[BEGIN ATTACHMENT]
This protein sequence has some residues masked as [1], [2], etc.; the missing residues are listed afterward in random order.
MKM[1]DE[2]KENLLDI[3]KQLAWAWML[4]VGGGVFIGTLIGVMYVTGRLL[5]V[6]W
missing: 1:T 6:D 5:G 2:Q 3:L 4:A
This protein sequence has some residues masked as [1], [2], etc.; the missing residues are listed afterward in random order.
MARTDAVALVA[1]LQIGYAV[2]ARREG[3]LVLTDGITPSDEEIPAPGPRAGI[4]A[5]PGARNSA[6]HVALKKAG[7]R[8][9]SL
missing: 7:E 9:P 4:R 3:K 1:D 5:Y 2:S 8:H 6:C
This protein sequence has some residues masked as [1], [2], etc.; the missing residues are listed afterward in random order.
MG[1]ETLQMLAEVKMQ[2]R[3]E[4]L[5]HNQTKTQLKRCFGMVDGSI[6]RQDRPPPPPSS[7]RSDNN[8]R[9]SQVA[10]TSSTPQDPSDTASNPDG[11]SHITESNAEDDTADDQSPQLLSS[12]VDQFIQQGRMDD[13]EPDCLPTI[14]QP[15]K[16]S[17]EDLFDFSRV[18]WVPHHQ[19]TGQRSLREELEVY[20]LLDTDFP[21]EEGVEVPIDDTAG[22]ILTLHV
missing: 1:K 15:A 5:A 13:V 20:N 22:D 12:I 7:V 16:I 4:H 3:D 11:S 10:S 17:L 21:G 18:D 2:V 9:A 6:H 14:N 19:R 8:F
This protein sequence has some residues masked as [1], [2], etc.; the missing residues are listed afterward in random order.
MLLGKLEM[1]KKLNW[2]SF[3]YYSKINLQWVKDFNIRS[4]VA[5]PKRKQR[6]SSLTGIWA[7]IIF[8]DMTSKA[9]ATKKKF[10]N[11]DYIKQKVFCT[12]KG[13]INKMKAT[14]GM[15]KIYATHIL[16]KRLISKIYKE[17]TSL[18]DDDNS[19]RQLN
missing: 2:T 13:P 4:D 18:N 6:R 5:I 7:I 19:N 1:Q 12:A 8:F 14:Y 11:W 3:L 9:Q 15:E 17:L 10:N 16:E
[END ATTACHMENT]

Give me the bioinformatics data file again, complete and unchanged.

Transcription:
This protein sequence has some residues masked as [1], [2], etc.; the missing residues are listed afterward in random order.
MKM[1]DE[2]KENLLDI[3]KQLAWAWML[4]VGGGVFIGTLIGVMYVTGRLL[5]V[6]W
missing: 1:T 6:D 5:G 2:Q 3:L 4:A
This protein sequence has some residues masked as [1], [2], etc.; the missing residues are listed afterward in random order.
MARTDAVALVA[1]LQIGYAV[2]ARREG[3]LVLTDGITPSDEEIPAPGPRAGI[4]A[5]PGARNSA[6]HVALKKAG[7]R[8][9]SL
missing: 7:E 9:P 4:R 3:K 1:D 5:Y 2:S 8:H 6:C
This protein sequence has some residues masked as [1], [2], etc.; the missing residues are listed afterward in random order.
MG[1]ETLQMLAEVKMQ[2]R[3]E[4]L[5]HNQTKTQLKRCFGMVDGSI[6]RQDRPPPPPSS[7]RSDNN[8]R[9]SQVA[10]TSSTPQDPSDTASNPDG[11]SHITESNAEDDTADDQSPQLLSS[12]VDQFIQQGRMDD[13]EPDCLPTI[14]QP[15]K[16]S[17]EDLFDFSRV[18]WVPHHQ[19]TGQRSLREELEVY[20]LLDTDFP[21]EEGVEVPIDDTAG[22]ILTLHV
missing: 1:K 15:A 5:A 13:V 20:N 22:D 12:I 7:V 16:I 4:H 3:D 11:S 10:S 17:L 21:G 18:D 2:V 9:A 6:H 14:N 19:R 8:F
This protein sequence has some residues masked as [1], [2], etc.; the missing residues are listed afterward in random order.
MLLGKLEM[1]KKLNW[2]SF[3]YYSKINLQWVKDFNIRS[4]VA[5]PKRKQR[6]SSLTGIWA[7]IIF[8]DMTSKA[9]ATKKKF[10]N[11]DYIKQKVFCT[12]KG[13]INKMKAT[14]GM[15]KIYATHIL[16]KRLISKIYKE[17]TSL[18]DDDNS[19]RQLN
missing: 2:T 13:P 4:D 18:N 6:R 5:I 7:I 19:N 1:Q 12:A 8:F 14:Y 11:W 3:L 9:Q 15:E 17:L 10:N 16:E